NHS insider speaks out
A WAVE of change is sweeping through the county's NHS, as debt-ridden trusts struggle to balance their books. Consultant physician DOUGLAS SEATON worked in the NHS for 36 years, spending nearly 30 years at Ipswich Hospital before retiring in June.
A WAVE of change is sweeping through the county's NHS, as debt-ridden trusts struggle to balance their books.
Consultant physician DOUGLAS SEATON worked in the NHS for 36 years, spending nearly 30 years at Ipswich Hospital before retiring in June.
Here, he gives his view on what the spin behind the changes really means.
Having been fortunate to have worked in the hospital service for the past 36 years and having seen many changes in the NHS, both good and bad, I have a feel for what is going on at present and am now at liberty to comment without incurring the displeasure of an employer.
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So, what lies behind the spin and what does the seductive jargon we hear really mean?
“Community-Based NHS”: A device intended to save money by cutting back on hospital care, which is perceived as too “hi-tech” and therefore too expensive to be generally applied.
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For marketing purposes this is packaged as what the patient wants, - much more convenient to be seen and looked after by a specialist in the GPs' surgery or at home.
The problem is that there are not enough fully qualified specialists to do this unless patients come to a centre with all the necessary facilities under one roof - but that would be the hospital - so the Government may seek to get around this by reclassifying some GPs as “specialists”, thereby reducing the input of the expensive fully trained hospital specialists.
There are also moves that may restrict the independence of a GP to refer a patient to a hospital clinic by the setting up of local Orwellian sounding “Referral Management Centres” in which GPs referral letters may be vetted and the referral redirected elsewhere.
“Patient Choice”: An attempt by Government ministers to reintroduce into the NHS those Thatcherite competitive market forces that they previously abandoned, only in a different guise.
Patients referred for a consultation by their GP are required to be offered a choice of four hospitals, “the money following the patient”, so that hospitals that attract more patients, earn more money.
So-called independent treatment centres (ITCs) can compete in this process. These organisations contract their services to the NHS for private profit and, although no charge is incurred by the patient, they may “cherry pick” the work that will be most lucrative to their organisation, while leaving NHS hospitals to bear the cost of “unprofitable” work such as caring for elderly patients with longer term illnesses.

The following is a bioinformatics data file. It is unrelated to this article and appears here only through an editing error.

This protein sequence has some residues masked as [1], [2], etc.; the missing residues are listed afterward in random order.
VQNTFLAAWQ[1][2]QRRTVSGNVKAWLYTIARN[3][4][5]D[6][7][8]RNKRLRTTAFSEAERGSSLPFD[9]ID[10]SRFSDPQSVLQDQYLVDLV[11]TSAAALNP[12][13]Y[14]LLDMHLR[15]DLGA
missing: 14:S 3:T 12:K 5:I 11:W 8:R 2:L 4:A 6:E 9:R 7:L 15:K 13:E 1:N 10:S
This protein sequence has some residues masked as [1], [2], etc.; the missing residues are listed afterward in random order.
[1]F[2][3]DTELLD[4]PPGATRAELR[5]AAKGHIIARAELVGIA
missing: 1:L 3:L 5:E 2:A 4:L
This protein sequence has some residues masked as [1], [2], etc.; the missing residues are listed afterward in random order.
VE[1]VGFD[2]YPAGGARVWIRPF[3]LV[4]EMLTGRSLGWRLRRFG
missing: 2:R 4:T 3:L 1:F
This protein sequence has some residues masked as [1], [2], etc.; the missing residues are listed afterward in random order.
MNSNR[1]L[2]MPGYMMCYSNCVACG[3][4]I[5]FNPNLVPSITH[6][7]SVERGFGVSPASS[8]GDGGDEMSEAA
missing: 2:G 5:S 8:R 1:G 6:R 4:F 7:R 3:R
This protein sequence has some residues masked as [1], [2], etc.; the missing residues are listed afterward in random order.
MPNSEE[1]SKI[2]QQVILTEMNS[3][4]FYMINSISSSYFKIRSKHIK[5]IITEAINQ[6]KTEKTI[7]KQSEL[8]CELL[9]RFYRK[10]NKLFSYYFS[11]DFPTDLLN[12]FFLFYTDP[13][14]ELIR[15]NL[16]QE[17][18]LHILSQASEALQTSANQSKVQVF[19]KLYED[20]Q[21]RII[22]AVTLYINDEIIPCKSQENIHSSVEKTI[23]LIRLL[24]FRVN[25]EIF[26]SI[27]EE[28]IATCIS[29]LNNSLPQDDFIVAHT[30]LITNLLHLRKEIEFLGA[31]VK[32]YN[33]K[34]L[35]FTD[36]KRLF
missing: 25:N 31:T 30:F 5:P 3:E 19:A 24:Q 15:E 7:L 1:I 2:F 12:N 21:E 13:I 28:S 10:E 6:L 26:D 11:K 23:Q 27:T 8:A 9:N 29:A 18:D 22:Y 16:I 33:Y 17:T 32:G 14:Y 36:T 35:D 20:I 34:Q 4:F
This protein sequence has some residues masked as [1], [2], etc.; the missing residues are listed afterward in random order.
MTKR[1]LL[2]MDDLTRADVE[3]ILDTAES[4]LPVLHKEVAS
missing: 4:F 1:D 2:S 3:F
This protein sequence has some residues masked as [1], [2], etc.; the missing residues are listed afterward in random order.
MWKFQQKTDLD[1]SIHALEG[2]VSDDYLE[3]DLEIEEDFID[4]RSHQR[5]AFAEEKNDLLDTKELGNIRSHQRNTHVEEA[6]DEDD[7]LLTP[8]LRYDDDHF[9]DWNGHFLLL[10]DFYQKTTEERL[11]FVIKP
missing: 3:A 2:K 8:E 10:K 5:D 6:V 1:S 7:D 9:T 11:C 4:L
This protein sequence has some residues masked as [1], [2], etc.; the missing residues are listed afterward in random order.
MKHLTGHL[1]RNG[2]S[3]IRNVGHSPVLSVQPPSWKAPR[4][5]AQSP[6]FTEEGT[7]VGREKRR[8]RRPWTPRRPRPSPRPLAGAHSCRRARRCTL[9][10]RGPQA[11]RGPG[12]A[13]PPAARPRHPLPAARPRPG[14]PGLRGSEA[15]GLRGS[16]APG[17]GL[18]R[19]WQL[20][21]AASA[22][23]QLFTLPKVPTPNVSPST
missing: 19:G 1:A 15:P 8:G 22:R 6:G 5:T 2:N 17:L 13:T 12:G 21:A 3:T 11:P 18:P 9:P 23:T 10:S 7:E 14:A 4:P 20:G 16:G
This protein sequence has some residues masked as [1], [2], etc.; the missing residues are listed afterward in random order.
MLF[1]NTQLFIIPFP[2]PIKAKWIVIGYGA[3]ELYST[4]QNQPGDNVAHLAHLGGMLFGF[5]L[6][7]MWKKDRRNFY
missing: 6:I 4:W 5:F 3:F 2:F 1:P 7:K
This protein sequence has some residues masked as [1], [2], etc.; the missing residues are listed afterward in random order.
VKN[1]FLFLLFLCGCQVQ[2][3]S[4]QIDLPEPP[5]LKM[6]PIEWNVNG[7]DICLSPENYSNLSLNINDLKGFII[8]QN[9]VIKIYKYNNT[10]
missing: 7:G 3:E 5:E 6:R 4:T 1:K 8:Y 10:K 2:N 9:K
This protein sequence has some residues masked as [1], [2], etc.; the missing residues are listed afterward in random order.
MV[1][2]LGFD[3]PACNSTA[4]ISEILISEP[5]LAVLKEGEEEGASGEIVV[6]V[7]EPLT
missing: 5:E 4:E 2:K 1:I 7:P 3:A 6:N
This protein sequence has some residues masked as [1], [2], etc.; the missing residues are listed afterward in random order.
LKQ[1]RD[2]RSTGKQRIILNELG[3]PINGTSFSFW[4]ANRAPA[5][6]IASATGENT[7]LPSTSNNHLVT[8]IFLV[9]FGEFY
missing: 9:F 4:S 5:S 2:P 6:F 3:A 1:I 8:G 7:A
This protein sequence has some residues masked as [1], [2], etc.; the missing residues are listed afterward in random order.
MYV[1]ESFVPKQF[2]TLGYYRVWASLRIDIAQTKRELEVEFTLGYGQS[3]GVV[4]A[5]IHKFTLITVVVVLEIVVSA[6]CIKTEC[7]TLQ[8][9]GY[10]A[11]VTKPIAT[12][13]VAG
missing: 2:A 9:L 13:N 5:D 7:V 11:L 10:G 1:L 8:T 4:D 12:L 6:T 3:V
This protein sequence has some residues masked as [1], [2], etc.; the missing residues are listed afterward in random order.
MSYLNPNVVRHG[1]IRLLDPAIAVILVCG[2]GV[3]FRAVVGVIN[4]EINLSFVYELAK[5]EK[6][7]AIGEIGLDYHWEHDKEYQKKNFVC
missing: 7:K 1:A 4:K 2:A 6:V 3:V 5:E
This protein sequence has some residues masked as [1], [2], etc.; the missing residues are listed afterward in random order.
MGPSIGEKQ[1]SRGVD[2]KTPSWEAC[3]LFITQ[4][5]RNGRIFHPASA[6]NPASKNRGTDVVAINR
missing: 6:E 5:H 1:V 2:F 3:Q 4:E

“Local Decision Making”: Government ministers seek to distance themselves from blame for day to day problems in the NHS. “Sufficient” funds are provided to a Primary Care Trust for the health care of its local population.
Included in this sum may be a fraction of so many million pounds provided by Government nationally to be spent, for example, on sexual health clinics, but if a local cash-strapped PCT feels that it has to settle other accounts first, then too bad for sexual health, the money will be spent on some other “priority” and the minister responsible will claim that it is entirely appropriate for the PCT appointees to best determine the local needs of their own population. Similarly NHS hospitals are being encouraged to seek “Foundation Status”, with increased financial independence and responsibility to an independent regulator rather than to Government ministers.
“Private Finance Initiative”: Rather than capital sums being raised for new hospital projects from short term tax revenues, perceived by Government to be unpopular, hospital trusts enter into expensive 30 year contracts with profit-making private operators to construct and maintain new facilities, effectively on hire purchase - more expensive for the tax payer in the long run but politically more comfortable for the Government.
“Payment by Results”: A heavily bureaucratic device, introduced by the Government, by which items of hospital clinical activity are recorded and payments made according to a national tariff. This focuses the hospital on those activities that are seen to be profitable, whereas other areas of activity that attract less funding might be run down.
Contracts with PCTs may also carry time lines so that a hospital like Ipswich, with spare capacity at certain times, may be penalised for carrying out operations too quickly. GP practices are also being encouraged by financial inducements to commission their own services, being allowed to undercut the nationally fixed tariffs to which hospitals must adhere.
These changes are forcing the law of the market place onto the NHS and the Government is further flexing its muscles by insisting that hospitals with budgets that, in the face of these changes, are overspent by tens of millions of pounds should balance their books. This is causing much unhappiness, with damage to the morale of hospital personnel, as good clinical services that have taken years to develop are forced to shed trained staff and reduce the quality of the care that they provide. Meanwhile ministers forge ahead with the NHS IT project “Connecting for Health”, at an estimated cost to the tax payer of £30 billion.